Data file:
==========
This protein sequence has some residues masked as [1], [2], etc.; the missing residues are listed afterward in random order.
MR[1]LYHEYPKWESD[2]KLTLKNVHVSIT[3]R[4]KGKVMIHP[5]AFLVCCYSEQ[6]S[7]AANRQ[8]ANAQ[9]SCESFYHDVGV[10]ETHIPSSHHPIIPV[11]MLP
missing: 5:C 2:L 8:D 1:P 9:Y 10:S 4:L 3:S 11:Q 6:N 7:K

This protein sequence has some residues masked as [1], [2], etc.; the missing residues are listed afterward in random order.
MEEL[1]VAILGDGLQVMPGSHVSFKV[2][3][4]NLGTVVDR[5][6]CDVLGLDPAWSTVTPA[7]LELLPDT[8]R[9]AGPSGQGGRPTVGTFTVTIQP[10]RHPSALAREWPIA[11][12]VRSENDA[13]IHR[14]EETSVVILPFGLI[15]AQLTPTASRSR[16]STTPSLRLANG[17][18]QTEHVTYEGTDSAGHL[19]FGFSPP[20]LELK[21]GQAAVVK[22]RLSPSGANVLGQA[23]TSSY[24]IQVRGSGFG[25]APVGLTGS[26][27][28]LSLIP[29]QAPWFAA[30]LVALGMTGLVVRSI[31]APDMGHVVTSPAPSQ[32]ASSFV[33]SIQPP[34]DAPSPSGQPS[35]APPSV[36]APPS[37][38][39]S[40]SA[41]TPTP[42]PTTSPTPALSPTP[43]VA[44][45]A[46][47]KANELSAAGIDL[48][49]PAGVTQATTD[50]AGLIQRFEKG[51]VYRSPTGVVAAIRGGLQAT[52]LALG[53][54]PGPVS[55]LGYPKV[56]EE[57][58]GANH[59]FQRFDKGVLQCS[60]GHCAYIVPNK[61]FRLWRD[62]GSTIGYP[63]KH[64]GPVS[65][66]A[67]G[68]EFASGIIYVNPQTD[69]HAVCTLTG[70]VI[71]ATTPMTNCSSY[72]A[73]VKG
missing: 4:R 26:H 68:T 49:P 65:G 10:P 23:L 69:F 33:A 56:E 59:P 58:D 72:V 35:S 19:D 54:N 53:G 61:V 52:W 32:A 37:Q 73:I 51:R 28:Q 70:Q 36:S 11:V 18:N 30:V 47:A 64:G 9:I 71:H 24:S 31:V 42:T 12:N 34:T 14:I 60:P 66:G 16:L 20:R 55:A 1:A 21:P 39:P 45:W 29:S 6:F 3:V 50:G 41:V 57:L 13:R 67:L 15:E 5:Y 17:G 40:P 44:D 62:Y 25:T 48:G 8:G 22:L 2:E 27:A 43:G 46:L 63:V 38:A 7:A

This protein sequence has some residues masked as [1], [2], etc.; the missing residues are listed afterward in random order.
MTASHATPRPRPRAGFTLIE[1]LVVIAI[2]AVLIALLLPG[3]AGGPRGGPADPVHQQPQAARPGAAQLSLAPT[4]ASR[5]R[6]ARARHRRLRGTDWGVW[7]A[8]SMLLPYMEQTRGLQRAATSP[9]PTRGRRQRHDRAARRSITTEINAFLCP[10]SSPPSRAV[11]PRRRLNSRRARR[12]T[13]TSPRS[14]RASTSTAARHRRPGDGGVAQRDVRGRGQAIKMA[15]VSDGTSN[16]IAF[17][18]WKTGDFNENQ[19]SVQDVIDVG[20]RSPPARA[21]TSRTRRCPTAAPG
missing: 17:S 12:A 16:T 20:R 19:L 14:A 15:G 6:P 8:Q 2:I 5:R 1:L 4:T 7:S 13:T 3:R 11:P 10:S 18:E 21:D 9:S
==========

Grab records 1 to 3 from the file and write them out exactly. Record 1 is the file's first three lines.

This protein sequence has some residues masked as [1], [2], etc.; the missing residues are listed afterward in random order.
MR[1]LYHEYPKWESD[2]KLTLKNVHVSIT[3]R[4]KGKVMIHP[5]AFLVCCYSEQ[6]S[7]AANRQ[8]ANAQ[9]SCESFYHDVGV[10]ETHIPSSHHPIIPV[11]MLP
missing: 5:C 2:L 8:D 1:P 9:Y 10:S 4:L 3:S 11:Q 6:N 7:K

This protein sequence has some residues masked as [1], [2], etc.; the missing residues are listed afterward in random order.
MEEL[1]VAILGDGLQVMPGSHVSFKV[2][3][4]NLGTVVDR[5][6]CDVLGLDPAWSTVTPA[7]LELLPDT[8]R[9]AGPSGQGGRPTVGTFTVTIQP[10]RHPSALAREWPIA[11][12]VRSENDA[13]IHR[14]EETSVVILPFGLI[15]AQLTPTASRSR[16]STTPSLRLANG[17][18]QTEHVTYEGTDSAGHL[19]FGFSPP[20]LELK[21]GQAAVVK[22]RLSPSGANVLGQA[23]TSSY[24]IQVRGSGFG[25]APVGLTGS[26][27][28]LSLIP[29]QAPWFAA[30]LVALGMTGLVVRSI[31]APDMGHVVTSPAPSQ[32]ASSFV[33]SIQPP[34]DAPSPSGQPS[35]APPSV[36]APPS[37][38][39]S[40]SA[41]TPTP[42]PTTSPTPALSPTP[43]VA[44][45]A[46][47]KANELSAAGIDL[48][49]PAGVTQATTD[50]AGLIQRFEKG[51]VYRSPTGVVAAIRGGLQAT[52]LALG[53][54]PGPVS[55]LGYPKV[56]EE[57][58]GANH[59]FQRFDKGVLQCS[60]GHCAYIVPNK[61]FRLWRD[62]GSTIGYP[63]KH[64]GPVS[65][66]A[67]G[68]EFASGIIYVNPQTD[69]HAVCTLTG[70]VI[71]ATTPMTNCSSY[72]A[73]VKG
missing: 4:R 26:H 68:T 49:P 65:G 10:P 23:L 69:F 33:A 56:E 59:P 58:D 72:V 35:S 19:D 54:N 53:G 61:V 52:W 32:A 37:Q 73:I 51:R 28:Q 70:Q 36:S 11:V 18:N 30:V 47:A 64:G 9:I 71:H 24:S 31:V 42:T 12:N 34:T 14:I 60:P 66:G 16:L 20:R 55:A 1:A 21:P 39:P 45:W 29:S 6:F 3:V 50:G 41:V 57:L 13:R 67:L 15:E 5:Y 17:G 40:P 44:D 62:Y 25:T 48:G 8:G 22:L 2:E 27:A 43:G 46:L 63:V 38:A 7:A

This protein sequence has some residues masked as [1], [2], etc.; the missing residues are listed afterward in random order.
MTASHATPRPRPRAGFTLIE[1]LVVIAI[2]AVLIALLLPG[3]AGGPRGGPADPVHQQPQAARPGAAQLSLAPT[4]ASR[5]R[6]ARARHRRLRGTDWGVW[7]A[8]SMLLPYMEQTRGLQRAATSP[9]PTRGRRQRHDRAARRSITTEINAFLCP[10]SSPPSRAV[11]PRRRLNSRRARR[12]T[13]TSPRS[14]RASTSTAARHRRPGDGGVAQRDVRGRGQAIKMA[15]VSDGTSN[16]IAF[17][18]WKTGDFNENQ[19]SVQDVIDVG[20]RSPPARA[21]TSRTRRCPTAAPG
missing: 17:S 12:A 16:T 20:R 19:L 14:A 15:G 6:P 8:Q 2:I 5:R 1:L 4:T 7:S 13:T 3:R 11:P 10:S 18:E 21:D 9:S